Thursday, March 24, 2011

Marston's Old Empire IPA

Beer: Marston's Old Empire India Pale Ale
Brewery: Marston, Thompson and Evershed (Burton, UK)
Type: English IPA
ABV: 5.7

This fellow here is part of the LCBO spring release, which so far I have to say has been a bit disappointing - certainly not as exciting as the fall and winter release, at any rate.  For those not knowing what the hell I'm talking about, each season the LCBO releases a few new beers that, in recent years, have been nicely tied to the season itself.  Pumpkin ales and Oktoberfest lagers in the fall, spiced ales and barleywines in the winter, and so on.  These are brews that probably won't make it to regular rotation, nor should they, as many are seasonal brews by their nature.  Just something new to try for a short period of time.  In between these general releases are also brewery-specific releases, like the Danish Norrebro series a couple months back (for those interested, Rogue Brewery of Oregon will be a summer featured brewery - keep an eye open!).  But after two great seasonal releases, the Spring 2011 edition wasn't all that exciting - a few good ones (Southern Tier Gemini; Tree Hophead DIPA), some that are seasonally appropriate (Amsterdam Bock, Der HirschBrau Doppel) - but a lot seem to be repeats of brews they've carried before.  Good ones to be sure, but repeats.  For someone looking for something new every time he walks into an LCBO, this isn't that encouraging.  But if you're looking to try some new, rare brews, checking out the seasonal release list is a good way to go.  You can find it first on or the beeradvocate forums, or later on the LCBO website itself.   Gives beer geeks like me something to look forward to every few months.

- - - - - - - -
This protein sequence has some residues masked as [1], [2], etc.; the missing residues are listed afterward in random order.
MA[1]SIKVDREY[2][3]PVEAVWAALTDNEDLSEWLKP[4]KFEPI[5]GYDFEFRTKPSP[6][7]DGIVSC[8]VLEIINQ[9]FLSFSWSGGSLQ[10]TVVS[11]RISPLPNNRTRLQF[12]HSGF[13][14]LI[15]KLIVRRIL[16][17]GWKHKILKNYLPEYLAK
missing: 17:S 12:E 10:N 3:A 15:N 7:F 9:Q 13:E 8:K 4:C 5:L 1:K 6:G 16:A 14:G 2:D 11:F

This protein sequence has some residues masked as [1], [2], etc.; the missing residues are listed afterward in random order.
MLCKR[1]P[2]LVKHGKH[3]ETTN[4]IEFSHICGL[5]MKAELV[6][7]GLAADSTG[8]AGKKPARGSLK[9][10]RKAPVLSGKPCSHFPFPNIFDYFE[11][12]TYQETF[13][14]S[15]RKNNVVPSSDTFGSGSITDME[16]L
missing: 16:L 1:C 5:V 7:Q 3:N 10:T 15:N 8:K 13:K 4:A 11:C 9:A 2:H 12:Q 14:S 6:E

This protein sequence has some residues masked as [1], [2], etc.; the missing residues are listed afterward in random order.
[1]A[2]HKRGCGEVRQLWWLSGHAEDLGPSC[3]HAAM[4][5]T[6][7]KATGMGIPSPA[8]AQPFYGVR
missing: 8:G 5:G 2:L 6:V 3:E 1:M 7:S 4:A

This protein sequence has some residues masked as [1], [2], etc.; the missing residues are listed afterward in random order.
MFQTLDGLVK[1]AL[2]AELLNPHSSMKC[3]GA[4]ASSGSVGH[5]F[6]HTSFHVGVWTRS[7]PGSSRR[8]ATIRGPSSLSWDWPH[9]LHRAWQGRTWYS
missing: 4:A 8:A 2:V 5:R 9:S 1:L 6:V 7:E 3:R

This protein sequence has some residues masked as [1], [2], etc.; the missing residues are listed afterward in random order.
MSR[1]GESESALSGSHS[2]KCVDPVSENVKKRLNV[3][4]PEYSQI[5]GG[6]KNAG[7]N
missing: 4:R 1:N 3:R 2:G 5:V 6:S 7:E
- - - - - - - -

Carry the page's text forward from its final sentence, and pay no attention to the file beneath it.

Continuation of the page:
Admittedly, when I saw Marsdon's IPA on the list I wasn't too thrilled - or at least, I wasn't as thrilled as I would be if the entire Founders or Oskar Blues lineup found its way into LCBO stores (please, please, PLEASE!!)  Another English style IPA?  We've got so many already.  Still, I figured I'd give it a go, as I always end up doing.  The bottle certainly looked handsome, with its old naval imagery and engravings.   Still, after sampling a number of power-hopped American IPAs, it will be nice to return to the styles roots for a change.

Also, the head looks like Italy.

Poured into a Wellington brewery nonic ale glass.  A lovely pale amber-golden hue - very light on the IPA colour scale range - with an inch-thick big bubbled head that survived as a thin ring.  A bit of lacing at first, but this doesn't last long.  No matter.

Nose is caramel, toffee, tea hops, floral notes, and a strong butterscotch hit that might be diactyl, but smells pleasant nonetheless.   Diacetyl is a chemical compound that, in beer, creates a distinctively "buttery" or "butterscotch" odor, and is a byproduct of the brewing processes.  Some brewers like a little bit of diacetyl in their recipes, as the flavors associated with it offer a nice compliment to the malty background of ales and stouts.  Overdo it, or use it incorrectly and you get something horrid.  In this case, it smells just fine.  (for more info on diacetyl, check this out!)

Tastes pretty good actually, caramel toffee and butter open things off, and the brew exits with a tart hop finish coupled with that distinctive Burton twang. Not terrific, but certainly drinkable.

Thinner bodied, strong carbonation.

A drinkable little IPA. Certainly not the best example of the style, but whatever kind of brew that found its way into my pintglass is nevertheless enjoyable and is going down rather well. The strong buttery character I'm sure is the result of the bottle or shipping or some-such; regardless, it's not a flavor that I'm averse to. The hops linger in the back, providing a nice kick that doesn't overpower the brew, but aren't realy indicative of an IPA. Still, my favorite Marston's brew thus far.  (Grade: B)

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